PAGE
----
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This article describes and analyses each level of governance relevant to address climate mitigation within France. This refers either to climate policies or to measures adopted for other reasons, but which impact on greenhouse gas (GHG) emissions. The ﬁrst part describes the French context related to GHG emissions to emphasize the importance of taking into account local speciﬁcities when considering the determinants of GHG emissions. The second part analyses the framework of French governance relevant to climate mitigation at the national and at the local levels to emphasize tools at the disposal of local authorities to undertake mitigation actions. The last part describes and analyses actions undertaken in rural and urban areas to show the limits of the current division of responsibilities between the central state and decentralized levels of governance regarding climate issues and to propose improvements. Keywords: National and local governance, France, climate policies, urban and rural areas, decentralization 1. Introduction The French objective under the Kyoto Protocol is to stabilize greenhouse gas (GHG) emissions at the 1990 level during the period 2008 – 2012. Although this objective is weak , compared to other European Union (EU) countries, the projected emission levels in 2010 (excluding sinks) will be 7% to 10% higher than the 1990 level without additional measures to 2 3 reduce or to modify energy consumption (CITEPA 2005). Hence, the Factor 4 group report (de Boissieu et al. 2006) recommends further integration and implementation and encouragement of climate policies at local level to complement national policy. Factor 4 refers to a global long-term objective of reducing emissions by 75% in 2050. This article analyses how responsibilities are shared between national policies and objectives related to climate mitigation, and local action, and the organisation of climate mitigation. It describes the French context and emphasizes the importance of taking into Correspondence: Sandrine Mathy, Centre International de Recherche en Environnement et De´veloppement UMR CNRS-EHESS, Jardin Tropical-45bis Avenue de la Belle Gabrielle, Nogent-Sur-marne, France. Fax: þ331-1-43-94-73-70. E-mail: firstname.lastname@example.org ISSN 1569-3430 print/ISSN 1744-4225 online 2007 Taylor & Francis DOI: 10.1080/15693430701742701 160 S. Mathy account local speciﬁcities when considering the determinants of GHG emissions. It then analyses the framework of French governance on climate mitigation at national and local levels to show the tools at the disposal of local authorities to undertake mitigation actions. The last section describes and analyses actions undertaken in rural and urban areas to show the limits of the current climate change governance framework and to propose improvements. 2. Climate mitigation in France: is the governance framework adapted to the context? 2.1. High growth of French GHG emissions from the diffuse sectors (transport and residential sectors) The carbon intensity of the French GDP decreased by 17% during the period 1990 – 2003 (i.e. an annual decrease of 1.4%). Eighty percent of the decrease was from energy efﬁciency and 14% from energy substitution. Half of the reductions occurred in the industrial sector. This is far more than the reductions in the transport and residential sectors, which have the largest GHG emission growth rates (see Figure 1). Road transport of goods has increased by 34% in 2004 compared to 1990. This represents 80% of the total trafﬁc and can be attributed to the geographic location of France, which allows it to function as an important transit route (15% of the domestic goods transport) for a signiﬁcant part of economic ﬂows in Western Europe and for the 75 million foreign tourists that visit France. France is a highly urbanized country with 57 urban units of more than 100,000 inhabitants. Between 1990 and 1999, the urban population increased by 2.3 millions inhabitants, while rural populations decreased by 400,000 people. In urban suburbs, where 12.3 million people live, the population has increased by 3 million in 25 years, while urban centres, which were three times more populated, have only received 2 million additional people. This trend goes with an evolution of the price index, which induces more mobility needs. The building price index has multiplied by 8.2 between 1960 and 2002, while the price of fuel oils in constant Euros has decreased from 1.24 to 0.84. Hence, people prefer to live far from urban centres where housing is expensive and to commute every day. Figure 1. Comparison of sectoral contributions in GHG emissions between 1990 and 2004. Source: CITEPA, 2005. Levels of governance and climate mitigation in France 161 The French population has increased in the last decades and it is getting older. The need for housing is increasing faster (þ10.5% between 1990 and 1999) than justiﬁed by population increases (þ3.7%) because of the rise in single occupancy households. Metropolitan France had 30.6 million homes in 2005, 2 million more than in 1999, the mean surface per housing 2 2 has also increased from 80 m in 1988 to 90 m in 2002 and higher comfort standards and the use of higher quality equipment are also observed. These factors explain the current growth in energy consumption and in GHG emissions in the residential and transport sectors that are not covered by the EU Emissions Trading Directive. In the following section, the article analyses the framework of French action in climate mitigation and its performance. 2.2. Elements of French climate policies Although France has its own climate policy programmes, these are signiﬁcantly inﬂuenced by the European Programme on Climate Change (EPCC1 in 2000, and EPCC2 since 2005). 2.2.1. The structural role of the European Commission. The EPCC is mainly composed of directives that ﬁx a general framework, but leave Member States (MS) free to determine the concrete modalities in their implementation. For example, the eco-design directive aims at the integration of ecological characteristics in the design of energy consuming equipment, but does not provide legally binding standards on speciﬁc products. These standards are subsequently determined by MS and the latter are authorised to validate any initiative of self- regulation adopted by ﬁrms, which will enable them to escape the eco-design rules. Directives authorise MS to transpose their contents into the domestic law, and allows MS to choose their preferred policy instruments. Consequently, EPCC directives may be transposed in diverse ways. For example, the Emissions Trading Scheme (ETS) Directive leaves space for manoeuvre to MS in the control and the monitoring of the installations, and compared to the United Kingdom, the on-site control in France is nearly non-existent. Another element is the slowness of the transposition process which takes, on average, 15 months (as compared to 4 months in Finland) as observed by the French National Assembly (Philip 2006). 2.2.2. National climate policies strongly inﬂuenced by lobbies. French programmes to address climate change ﬁt into an inter-ministerial approach. In 2000, the French government adopted the ﬁrst National Climate Action Plan – NCAP00 (MIES 2000), followed in 2004 by a more ambitious NCAP – NCAP04 (MEDD 2004). The plans use sectoral approaches and include about one hundred measures addressing seven GHG emitting sectors. The process of elaborating measures within the NCAPs is managed by an inter-ministerial Agency (MIES-Mission Interministerielle de l’effet de serre) under the leadership of the prime minister. The process involves the participation of sectoral working groups of ministerial representatives, experts, economic stakeholders, NGOs, etc. The proposed plan is submitted to the government which has to arbitrate between requests from different ministries (mainly the ministry of economic affairs and ﬁnance, the ministry of transport, the ministry of agriculture and ministry of industry). This often leads to a big gap between the proposed and the ﬁnal plans, reﬂecting the inﬂuence of lobbies (car manufacturers, farmers’ unions) and the predominant position of some important French exporting industries that have built the ‘prestige’ of French industry (e.g. car manufacturing, nuclear energy). After the ofﬁcial adoption of a NCAP, some measures may be a posteriori suppressed. The most signiﬁcant example is the withdrawal of energy taxation which constituted 40% of the 162 S. Mathy emission reduction objective of the NCAP00. This measure implied larger energy taxes on industrial intermediary consumption. Its content was ﬁrst weakened by inter-ministerial negotiation and by the Parliament and was ﬁnally censured by the constitutional council after a case was submitted to the court by deputies and senators from the opposition. The bonus/ penalty , which was supposed to be applied to new vehicles, was also suppressed. Other measures (like the doubling of the railway freight) were unrealistic. Finally, less than 10% of the measures contained initially in the plan were really applied (RAC-F 2002). The remaining measures (promotion of biofuels, energy labelling, etc.) result from the transposition of EU directives and cannot be attributed to the political will of the government. When ambitious action to promote inter-modal substitution towards public transport in the transport sector is necessary, lobbying from vested interests often implies that the technology approach is favoured. Thus, 61% of the reduction objective in the transport sector in NCAP04 refers to the reduction of vehicular emissions through the development of biofuels or technical progress in motorization. Only 5.5% of the objective is related to spatial planning and national policies do not address the issue of urban sprawl. French transport policies favour road transport by launching or considering highway projects (the construction of more than 2500 km of highways is in process or is planned), while reducing subsidies for public transport in 2004. In 2006, funds dedicated to public transport covered only 30% of the ﬁnancial needs. Presented in 2006 as the core of government action in climate mitigation, the French biofuel plan has set a more ambitious objective than the European objective. This plan promotes the ﬂex-fuel, a mix of 85% of ethanol (made from wheat or beetroot) and 15% of gasoline. However, research shows the limited impact of this type of biofuel on fossil fuel consumption and GHG emissions (INRA 2006). The promotion of the ﬂex-fuel may instead ensure a new outlet for French farmers if the common agricultural policy has to be reformed. Resulting from the inﬂuence of lobbies, the central state avoids imposing regulations or standards and favours incentives (tax credits, feed in tariffs or subsidies) and information (energy labelling, public awareness campaign), especially in the transport and residential sectors. In 1998, the European car manufacturers association concluded a voluntary agreement with the European Commission to ensure that new vehicles emit on average no more than 140 g of CO /km. The latest estimates (in 2004, vehicles sold in France emit on average 154 g CO /km, only 2 g CO below the value in 2001) show that the objective will not 2 2 be reached (Catania 2005). Although a regulation on energy consumption per m for new buildings exists since 1975, the real problem is the energy consumption in the existing building stock. Even when there is regulation, monitoring is insufﬁcient, and estimates show that no more than 20% of new buildings meet the regulation. A critical challenge is government inaction in implementing national objectives which have been set. Although the Energy Law (2005) deﬁnes new goals and sets targets for the decrease in energy intensity (2% annual decrease of the ﬁnal intensity until 2015 and 2.5% until 2030) and in GHG emissions (a cut of 75 to 80% of GHG emissions in 2050, with an annual decrease of 3%), this overall objective has not been translated into sectoral targets or regional objectives, making this objective a pious hope. Apart from measures in the NCAP, other measures for non-climate change reasons have a positive (or negative impact) on emissions. In 2001, the annual license tag (vignette) for cars was abolished. This ﬁscal measure had introduced a symbolic, but effective frontier between small-engine and big-engine cars, and had installed a virtuous circle between consumers’ choice which took into account the implicit standards passed down by the State through the license tag and anticipation of this choice by car manufacturers. After the withdrawal of the license tag, the percentage of big-engine cars has increased signiﬁcantly in France Levels of governance and climate mitigation in France 163 (Gusdorf and Hourcade 2005). In contrast, the national programme related to road security (adopted without any consideration related to global change) had a positive impact on the diminution of speed and on oil consumption and explains partly (jointly with the high increase in oil price) the larger than expected decrease of GHG emissions observed in 2006. French climate policies adopted at the national level are not ambitious enough, nor are they well monitored and enforced to reach the national overall objective of a factor 4 reduction by 2050. This brings us to the question: Are there opportunities at a local level? 3. How to deal with climate mitigation at the local level? Successive climate programmes on energy management have brought local issues to the forefront: the NCAP04 introduced the possibility for local authorities to undertake territorial climate plans (TCP) while the decentralization trend observed during the last 35 years has transferred responsibilities to local levels of governance in the domain of territorial and economic development. The result is that 15% of French GHG emissions can be directly attributed to local authorities (municipalities, inter-municipalities, agglomerations, depart- ments, and regions), but it goes up to 25% if indirect effects of local authorities’ choices related to housing, urbanization, transport and town planning are taken into account (ADEME et al. 2005), as local authorities consume energy with their ﬂeet of vehicles, their buildings, and public lighting. They also offer services in transport, waste management or energy distribution (urban heating). They may also produce energy (e.g. renewable energy). The French governance structure plays an important role. There is a large number of levels of public action: the State, the regions (26), the de ´partements (100), i.e. a sub-regional administrative division, and the municipalities (36,560). In addition, there is the supranational level of action (European organizations), the inter-communal (a group of municipalities) level consisting of over 17,000 groupings including 2,525 public inter- communal cooperation bodies and 14,500 ‘‘communes associations’’. Vertically, there are thus six levels of administration in France and over 50,000 institutional actors. The French system has one peculiar feature. It combines decentralized power, in which the State transfers certain powers to elected sub-national governments and deconcentrated power where the State and its different ministries are present in the regions and the de ´partements.In the latter, the State transfers certain powers exercised centrally by the central administrations (implementation of public policies, administrative decisions) to the sub-national levels. 3.1. Levels of administration and their shifting responsibilities In the early 1980s, policy was essentially centralized. The decentralization reform undertaken in 1982 was designed to reinforce local democracy and rationalize the administration. Thus, the central government allocated responsibilities to lower governments. In 1986, the regional councils were elected by direct universal suffrage. Although this ﬁrst stage of the decentralization process gave a further boost to lower governments, the transfer of responsibilities was incomplete. Apart from the basic functions of the central government (e.g. justice, currency, etc.), none of the territorial responsibilities can be considered exclusive. The most recent decentralization processes of 2002 and 2004 reinforced the transfer of power and responsibilities (to the departments, the regions and very marginally to the communes) and ﬁnancial autonomy. The law now provides that taxes and other own-revenue sources must represent ‘a determined portion of all resources’. Finally, the transfer of responsibilities from the central government must be accompanied by the allocation of equivalent resources for the expansion of responsibilities entails increased 164 S. Mathy spending. Compared to recent decentralization moves in Italy and Spain, the French reforms have not resulted in any institutional primacy for the region, and the devolution of responsibilities to the regions went only partially hand-in-hand with a boost to their budgets: the current revenues of French sub-national governments were supposed to rise by 13% only, compared to the signiﬁcant transfer of responsibilities. Economic development and territorial planning are essentially assigned to regions; different documents are elaborated by Regional Councils and by sub-regional authorities, focussing either on the negotiation of State-Region planning contracts (CPER) or on the region’s medium-term economic strategy (SRDE) or on long-term spatial planning. CPER is a tool for public management by which the State and one region commit themselves jointly in the planning and the multi-annual ﬁnancing of important projects. The contracts for the period 2002 – 2006 were supposed to integrate the climate change dimension, but only a few among the 22 CPER actually did so: 66% of the ﬁnancial allocation was dedicated to road transport compared to 18% to the railways and 16% to other transport. Only two regions allocated less than 50% of the CPER budget to road transport, and the Paris region is the only one to allocate signiﬁcantly to public transport. While the regions deﬁne strategies (regions have been endowed with no competence in the ﬁeld of energy), municipalities and de ´partements specialize in the management of public services. Social services fall essentially to the de ´partements and municipalities focus on local neighbourhood matters (urban trafﬁc, primary schools, school transport, etc.). Major infrastructural projects (ports, airports) are assigned to the de ´partements, which until that time had a strong habit to also ﬁnance main road construction (except highways), while railways of regional interest are managed by regions. Intercommunal structures (EPCI) focus on environmental protection at the local level. The incentive provisions (in terms of grants from central government and harmonization of local tax revenues based on the business tax) have borne fruit, and the vast majority of municipalities are today part of intercommunal structures (EPCI). They are able to ﬁnance important investments and manage facilities. 3.2. The development of planning tools and of contracts: an opportunity for GHG mitigation The rationale behind French urban policy today is to progress beyond merely renovating problem neighbourhoods and, using comprehensive development plans, to foster genuine social and urban development in the disadvantaged areas. In the past few years, France has seen an unprecedented revival in planning: Since the Law on Air (1992), towns with more than 100,000 inhabitants must provide an Urban Transportation Plan which may address GHGs (GART 2005); The Local Urbanism Plan (PLU) is a non-opposable document that presents municipality objectives related to sustainable development in suburbs, renovation actions and the protection of natural or urban areas. Several municipalities may jointly develop a PLU for greater coherence and better harmonisation of procedures; The SRU law (2000) provides new planning tools for use in urban and rural development projects. Examples include territorial coherence plans (Sche ´ma de cohe ´rence territoriale,or SCOT), which cover entire catchment areas. The SCOT allows municipalities to share their equipment and to envisage architectural changes inducing less energy intensive lifestyles. This scheme promotes greater access to public transport services in new urbanization projects and integration of green areas, shops, Levels of governance and climate mitigation in France 165 equipment and housing (RAC-F 2007) to limit the spreading of mono-functional zoning. However, it allows property developers’ to act on their own, when one solution could be to designate areas as ‘no-construction’ areas as has happened in Munich (EEA 2006). With the ‘agglomeration community’ and the ‘urban community’, a more integrated vision of cities prevails. The 169 existing agglomeration or urban communities (representing more than 20 million inhabitants) ensures a better match between urban economic development areas and France’s administrative boundaries. Several municipalities share functions to elaborate and run common urban development projects. Each municipality has to transfer some competences to the urban community: cultural, social and economic development, urban transport, social housing management, public services, and environmental issues (waste management, air pollution). The main ﬁnancial resource of the agglomeration community is the professional tax (based on the location value of buildings). Other ﬁnancial resources are the cleaning up licence fee and taxes on drinking water and waste collection. The importance of the competences transferred to urban communities calls for direct suffrage in community councils to reinforce local democracy. Since 1999, the central government and local authorities may sign ‘agglomeration’ agreements to improve interdependence between city parts, gain tighter control over urban sprawl and promote better quality of life as well as to identify development priorities. These contracts could be a good opportunity to take into account GHG mitigation and adaptation to climate change. 3.3. The territorial climate plan (TCP) The NCAP04 introduced the possibility for lower governments to voluntarily develop climate policy. Agglomeration or urban communities are an appropriate level for undertaking a TCP. Agglomerations of Rennes, Chalon sur Saˆone, with the European Programme Privileges and the World Wild Fund for Nature, and Grenoble were the ﬁrst to elaborate a TCP. TCPs are the result of 35 years of decentralisation in France and may appear as a well-suited planning tool to address mitigation at the local level. In 2005, Paris decided to elaborate a TCP for the inner city (and not the suburbs). This limits the possible outcomes, as one of the main problems is GHG emissions from commuting as Paris is a transit area for many people. The Bilan Carbone is the methodology developed by the French Environment and Energy Management Agency to calculate direct and indirect GHG emissions within a territory (including freight and passenger transport). Paris emits 10.9% of national GHG emissions while emitting 10.2% of the GDP. Fifty-ﬁve percent of these emissions result from trips (aircraft, bus, and cars) taken by the 25 million tourists. Even if Paris is the city endowed with the best public transport network in the world, freight and local passenger transport represents 30% of GHG emissions. Energy consumption in buildings is the second most important source of emissions. Due to a higher standard of living and level of services, emissions per capita in Paris are 3.5tCeq, which is higher than the national mean level (2.2tCeq). A participative methodology is used to guarantee that climate policies will depend upon the acceptance of stakeholders. It relies on conferences and debates and thematic working groups (WGs) (building, economic activities, passenger transportation, freight, adaptation, public awareness and education, cooperation, and non-polluting purchases) involving citizen representatives, key territorial/local stakeholders, and the Paris Council and administration. WGs prepare policy recommendations which have to fall within the city competence. The recommendations are synthesized in a ‘white book’ which was presented in January 2007 to the Council of Paris and should lead to an Action Plan in 2007. 166 S. Mathy There may be a gap between recommendations in the White Book and the Action Plan which is a political document. The Paris Climate Plan process was launched by representatives of the green party in the city council, but in order to become effective, the majority of the city council has to approve it. The content of the Action Plan will depend upon the political will of the municipality and due to the proximity of municipal elections, some measures within the action plan may be perceived as too radical. The political dimension appeared also in Grenoble which was the ﬁrst agglomeration to present a ﬁnalized TCP: the initiative had been launched by the Local Energy Agency, but it took a long time before the municipality got involved. Without political acceptance and commitment to the TCP, not much can be achieved. Another weakness of this approach is that it is impossible for TCPs to include many mitigation objectives, since such measures either require the voluntary commitment of speciﬁc actors, or can only be decided at the national level. The transversal approach of TCPs can assure actions to be really coherent with urban development, but the challenge to curb emissions from diffuse sectors in urban areas would need methodological issues to be solved and TCPs to become mandatory in all agglomerations. When urban mitigation may be addressed with improved forms of TCPs, what kind of mitigation actions may be adapted to rural areas? 4. Decentralization of mitigation actions: case studies in rural areas In this last part, we focus on mitigation and action in rural areas. The ﬁrst case study is really interesting in the context of decentralization and refers to the development of wind power. The second refers to mitigation in agriculture which is a particularly challenging issue in a country that was the ﬁrst cereal producer in Europe. 4.1. GHG mitigation actions in rural areas: the development of wind power electricity Policies undertaken in wind power development are a good example of the opposition between central planning vs. decentralization of decision-making. In 2000, in order to respond to the directive related to the promotion of renewable energy sources, the French government set up a feed-in tariff system inspired by the German example—i.e. targeted at wind parks under 12 MW capacity; stable until the ﬁrst 1500 MW then decreasing to avoid undue rents from technological progress. A major difference with the German system was the absence of priority access to the grid, so that the promise of ﬁxed tariffs combined with the possible limitation on access triggered a race among developers to be served ﬁrst. At this time, the method used to deﬁne where to build new wind power infrastructures refers to planning rules, which means that the territory is analysed according to several criteria and maps are drawn for each of them (natural areas, zones of particular diversity, housing areas, etc.). Maps are then superimposed and the remaining empty zones are considered as the areas that could possibly welcome new infrastructure. It works in a top down manner, considering the whole to decide the destiny of the parts. The following period, until the end of 2005, was a period of institutional learning with regional schemes for wind power where development remained voluntary, but actions were co-ordinated by regional and departmental administrations. The potential wind power capacity totalled 3616 MW. This represented a signiﬁcant growth in the potential capacity (3546 MW), but a low increase in the installed capacity (169 MW) over the period. In 2005, administrative decisions concerning the authorization of new wind power development were transferred to the level of department prefects and municipalities by the Levels of governance and climate mitigation in France 167 new law. Municipalities propose development zones after studies of impact and public inquiries to the department Prefect for approval. But the central government keeps control over wind power development through internal administrative channels, as department prefects are part of the government and are authorized to take the ﬁnal decisions on wind power development zones and permits. Municipalities receive a ﬁscal incentive to allow windmills in their territory through a tax (the professional tax) linked to electricity production on their territories and to incomes generated from the sale of electricity to the national operator Electricite´ de France. The new policy builds an interface between planning and siting institutions, which can be referred to as ‘ﬂexible decentralized planning’ (Nadai 2007). 4.2. Domestic projects (offset projects): a good opportunity to reduce GHG emissions in agriculture Unlike industrial and energy transformation sectors (representing less than 30% of French GHG emissions), which are covered by the European ETS, there is no carbon price signal in the transport, agriculture, building and waste sectors and for other GHGs. Domestic offset projects could potentially stimulate emission reductions in these sectors, which represent the most rapid growth in emissions, by remunerating emission reductions. Domestic offsets are inspired by the Joint Implementation mechanism under the Kyoto Protocol and each investor has to show the additional emission reductions induced by his investments. Presently, similar projects exist in New Zealand, Australia and Canada. In New Zealand and Australia, the system includes only energy producers, a group which is covered in France by the European ETS Directive, but in Canada this system is limited to industries. In France, project based emissions trading can promote GHG mitigation in agriculture, which represents 20% of emissions and beneﬁciaries may be agricultural cooperatives, groups of farmers or large groups in the food-processing industry. Such projects include the installation of biomass boilers or reduction in the use of nitrogen fertilizers. Furthermore, as 640,000 French farms individually emit marginal quantities of GHGs, it is necessary to deﬁne a minimal size for agricultural projects to avoid high control and management costs. The organization of some branches of the agricultural sector, such as the milk industry or the beet industry, or more speciﬁc sectors may be quite relevant for domestic projects. 5. Conclusion Even if the national mitigation objective Factor 4 is ambitious, there is no expression of this at the sectoral or at local levels. Because of the inﬂuence of lobbies, national policies refrain from imposing regulations that would be really needed in the transport or the residential sectors. National policies only create incentives in the direction of speciﬁc actors, in speciﬁc sectors. This calls for a search for policy action at the local level. The examination of the policy space at the local level is also relevant in the context of the decentralization trend observed in France during the last years when many competences have been transferred to local authorities. Unfortunately, ﬁnancial transfers have not followed this trend. This is also relevant for climate mitigation. With the creation of TCPs, the central government has chosen to decentralize the decision of implementing mitigation measures to local levels; and so TCPs are based on a voluntary approach, but no ﬁnancial resources are given by the central state for local authorities to get involved in TCPs. There is a real need to reinforce this tool; it could become compulsory for big agglomerations and impose a real objective of GHG emission reduction, in order to make a link between national and local objectives. 168 S. Mathy At the local level, apart from these incentives, some economic tools (domestic projects, feed in tariffs) are used to induce emission reductions related to speciﬁc activities, but they will not be effective enough to address ambitious emission reductions needed to reach the Factor 4 objective. There is a real need for the national objective to be translated into local objectives and to accompany this with ﬁnancial resources needed to elaborate mitigation planning and implementation of measures. It should be noted that market instruments may address mitigation at the margin in a speciﬁc sector, but will be ineffective in addressing the problem of urban sprawl. An integrated approach is needed and local planning tools constitute a good framework for that. Notes 1. This results from the large part that nuclear energy has in the French energy mix, which implies lower per capita emissions than the European average. 2. ‘‘Factor 4’’ refers to a global long term objective of reducing emissions by 75% in 2050. 3. This group constituted by ministry representatives, economic stakeholders, NGOs, trade unions was in charge of elaborating measures required to reach a fourfold reduction of GHG emissions in 2050 (objective which is called in France the Factor 4 objective). 4. For a description, see Gupta et al. on a glocal problem requiring glocal action. 5. This consists of a subsidy (bonus) for cleaner vehicles, and a penalty (malus) on vehicles that have high emission levels. To be effective, the bonus and the penalty have to provide incentives/disincentives. 6. Loi de Programmation et d’Orientation de la Politique Energe´tique – Energy Planning Law (July 13th, 2005), http://www.legifrance.gouv.fr/WAspad/UnTexteDeJorf?numjo¼ ECOX0400059L. 7. Out of 169 agglomerations eligible for these contracts, 94 had signed such contracts in 8. Paris is the only town in France to be at the same time a municipality and a department. The Council of Paris is the deliberative assembly of the town council and of the department council. 9. A feed-in tariff is a price guarantee for an energy producer over a speciﬁed period of time. 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Environmental Sciences – Taylor & Francis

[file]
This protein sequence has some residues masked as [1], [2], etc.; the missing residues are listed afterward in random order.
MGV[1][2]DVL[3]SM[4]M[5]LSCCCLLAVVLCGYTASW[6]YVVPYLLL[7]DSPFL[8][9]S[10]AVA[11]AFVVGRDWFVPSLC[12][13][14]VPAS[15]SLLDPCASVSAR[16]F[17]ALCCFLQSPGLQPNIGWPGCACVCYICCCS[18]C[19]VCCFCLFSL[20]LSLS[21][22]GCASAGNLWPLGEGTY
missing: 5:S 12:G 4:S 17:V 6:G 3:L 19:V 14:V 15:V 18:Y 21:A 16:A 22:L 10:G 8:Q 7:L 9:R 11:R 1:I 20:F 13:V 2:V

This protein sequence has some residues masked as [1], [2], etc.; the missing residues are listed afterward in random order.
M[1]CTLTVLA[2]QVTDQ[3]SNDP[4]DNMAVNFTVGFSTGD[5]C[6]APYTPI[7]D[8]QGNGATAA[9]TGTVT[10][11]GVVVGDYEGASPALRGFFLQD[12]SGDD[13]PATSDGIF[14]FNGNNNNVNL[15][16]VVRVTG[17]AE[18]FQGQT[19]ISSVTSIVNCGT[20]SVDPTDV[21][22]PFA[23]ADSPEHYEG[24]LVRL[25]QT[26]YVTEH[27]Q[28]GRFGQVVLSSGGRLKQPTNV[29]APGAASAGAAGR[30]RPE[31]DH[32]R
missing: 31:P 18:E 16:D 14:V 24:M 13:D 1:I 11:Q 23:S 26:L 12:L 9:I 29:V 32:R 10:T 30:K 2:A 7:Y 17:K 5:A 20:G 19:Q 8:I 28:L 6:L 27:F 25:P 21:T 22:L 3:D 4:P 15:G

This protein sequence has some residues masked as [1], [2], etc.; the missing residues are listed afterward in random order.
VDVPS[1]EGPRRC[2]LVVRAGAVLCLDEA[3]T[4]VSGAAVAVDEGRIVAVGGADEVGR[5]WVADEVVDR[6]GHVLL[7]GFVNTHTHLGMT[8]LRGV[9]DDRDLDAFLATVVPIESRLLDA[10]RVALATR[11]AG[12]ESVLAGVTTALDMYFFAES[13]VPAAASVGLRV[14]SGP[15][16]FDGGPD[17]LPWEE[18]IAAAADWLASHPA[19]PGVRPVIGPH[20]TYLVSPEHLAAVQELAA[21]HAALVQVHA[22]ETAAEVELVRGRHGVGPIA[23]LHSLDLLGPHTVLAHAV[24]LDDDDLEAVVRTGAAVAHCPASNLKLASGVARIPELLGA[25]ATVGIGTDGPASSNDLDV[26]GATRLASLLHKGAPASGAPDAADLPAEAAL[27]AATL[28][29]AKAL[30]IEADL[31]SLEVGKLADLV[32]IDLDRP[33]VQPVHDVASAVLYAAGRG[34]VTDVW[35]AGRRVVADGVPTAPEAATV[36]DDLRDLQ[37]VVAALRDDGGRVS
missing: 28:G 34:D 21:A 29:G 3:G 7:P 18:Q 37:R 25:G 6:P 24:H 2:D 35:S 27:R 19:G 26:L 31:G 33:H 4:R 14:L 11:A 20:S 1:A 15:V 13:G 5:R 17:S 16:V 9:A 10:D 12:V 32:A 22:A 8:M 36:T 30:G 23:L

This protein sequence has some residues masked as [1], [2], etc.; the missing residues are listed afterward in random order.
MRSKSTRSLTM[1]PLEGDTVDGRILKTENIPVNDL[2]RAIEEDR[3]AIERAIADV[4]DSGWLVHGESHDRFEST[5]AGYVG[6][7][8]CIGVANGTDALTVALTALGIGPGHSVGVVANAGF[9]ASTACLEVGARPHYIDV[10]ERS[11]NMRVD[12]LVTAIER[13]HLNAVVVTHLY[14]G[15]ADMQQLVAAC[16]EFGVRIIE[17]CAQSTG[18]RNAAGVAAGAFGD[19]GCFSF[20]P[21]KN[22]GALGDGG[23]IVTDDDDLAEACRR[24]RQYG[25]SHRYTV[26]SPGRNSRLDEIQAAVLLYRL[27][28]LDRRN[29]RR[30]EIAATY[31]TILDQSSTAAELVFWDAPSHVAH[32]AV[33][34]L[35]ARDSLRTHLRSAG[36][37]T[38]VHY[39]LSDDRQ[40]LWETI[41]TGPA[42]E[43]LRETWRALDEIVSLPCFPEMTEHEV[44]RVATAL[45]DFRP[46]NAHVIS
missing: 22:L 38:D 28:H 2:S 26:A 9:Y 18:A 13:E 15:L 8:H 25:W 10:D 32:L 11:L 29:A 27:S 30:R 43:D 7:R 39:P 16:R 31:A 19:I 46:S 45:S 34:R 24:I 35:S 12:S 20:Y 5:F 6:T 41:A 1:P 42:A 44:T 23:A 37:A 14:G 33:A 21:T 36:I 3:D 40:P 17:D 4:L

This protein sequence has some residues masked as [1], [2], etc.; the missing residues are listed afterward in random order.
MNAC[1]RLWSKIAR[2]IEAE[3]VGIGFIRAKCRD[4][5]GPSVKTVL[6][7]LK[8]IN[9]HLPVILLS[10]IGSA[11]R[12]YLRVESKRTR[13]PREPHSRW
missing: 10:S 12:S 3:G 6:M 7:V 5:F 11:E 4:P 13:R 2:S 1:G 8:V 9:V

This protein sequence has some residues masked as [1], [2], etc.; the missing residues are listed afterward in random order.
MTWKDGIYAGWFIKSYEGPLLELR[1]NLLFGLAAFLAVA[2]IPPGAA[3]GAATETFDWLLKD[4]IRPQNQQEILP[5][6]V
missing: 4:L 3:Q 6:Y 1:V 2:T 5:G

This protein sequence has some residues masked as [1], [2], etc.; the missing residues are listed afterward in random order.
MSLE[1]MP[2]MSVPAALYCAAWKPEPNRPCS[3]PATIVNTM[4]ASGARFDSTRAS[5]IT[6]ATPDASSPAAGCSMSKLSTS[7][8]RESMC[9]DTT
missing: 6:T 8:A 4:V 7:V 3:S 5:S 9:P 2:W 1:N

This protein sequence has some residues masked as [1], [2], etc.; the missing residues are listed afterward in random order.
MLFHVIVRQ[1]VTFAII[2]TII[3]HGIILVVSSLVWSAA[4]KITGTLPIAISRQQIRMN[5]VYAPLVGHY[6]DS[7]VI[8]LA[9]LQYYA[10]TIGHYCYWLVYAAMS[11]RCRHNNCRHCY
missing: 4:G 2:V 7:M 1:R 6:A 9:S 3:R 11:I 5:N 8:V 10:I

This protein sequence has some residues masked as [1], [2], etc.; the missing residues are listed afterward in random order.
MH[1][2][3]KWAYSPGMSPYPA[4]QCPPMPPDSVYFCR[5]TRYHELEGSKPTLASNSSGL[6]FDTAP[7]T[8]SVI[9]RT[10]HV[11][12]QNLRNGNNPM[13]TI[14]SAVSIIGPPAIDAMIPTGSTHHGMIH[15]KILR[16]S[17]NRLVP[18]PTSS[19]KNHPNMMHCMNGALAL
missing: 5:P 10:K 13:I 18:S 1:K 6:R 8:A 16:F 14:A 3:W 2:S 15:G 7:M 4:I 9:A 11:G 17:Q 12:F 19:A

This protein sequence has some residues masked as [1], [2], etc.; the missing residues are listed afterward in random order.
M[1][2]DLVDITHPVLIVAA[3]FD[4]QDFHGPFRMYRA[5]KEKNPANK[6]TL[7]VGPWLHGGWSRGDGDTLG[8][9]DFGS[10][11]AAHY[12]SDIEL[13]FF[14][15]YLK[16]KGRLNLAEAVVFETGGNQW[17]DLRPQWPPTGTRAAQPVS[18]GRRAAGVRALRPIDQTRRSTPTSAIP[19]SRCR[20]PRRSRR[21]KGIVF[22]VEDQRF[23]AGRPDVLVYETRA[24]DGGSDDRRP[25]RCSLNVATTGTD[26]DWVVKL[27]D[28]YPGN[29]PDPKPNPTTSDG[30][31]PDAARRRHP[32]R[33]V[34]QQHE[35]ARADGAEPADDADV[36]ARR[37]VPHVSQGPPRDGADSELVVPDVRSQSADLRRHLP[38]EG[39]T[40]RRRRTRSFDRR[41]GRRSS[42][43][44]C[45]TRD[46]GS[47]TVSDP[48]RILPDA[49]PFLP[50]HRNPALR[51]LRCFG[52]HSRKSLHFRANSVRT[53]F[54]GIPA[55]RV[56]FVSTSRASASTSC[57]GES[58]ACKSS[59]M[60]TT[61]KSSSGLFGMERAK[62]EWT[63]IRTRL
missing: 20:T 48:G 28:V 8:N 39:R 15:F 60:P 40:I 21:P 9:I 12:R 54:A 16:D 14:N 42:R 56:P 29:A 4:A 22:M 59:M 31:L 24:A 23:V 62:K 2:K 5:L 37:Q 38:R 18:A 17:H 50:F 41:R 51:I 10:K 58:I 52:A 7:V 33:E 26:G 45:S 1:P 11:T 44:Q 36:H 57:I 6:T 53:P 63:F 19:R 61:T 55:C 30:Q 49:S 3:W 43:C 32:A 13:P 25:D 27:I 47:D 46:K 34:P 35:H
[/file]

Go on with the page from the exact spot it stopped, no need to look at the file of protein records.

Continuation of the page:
Published: Sep 1, 2007
Keywords: National and local governance; France; climate policies; urban and rural areas; decentralization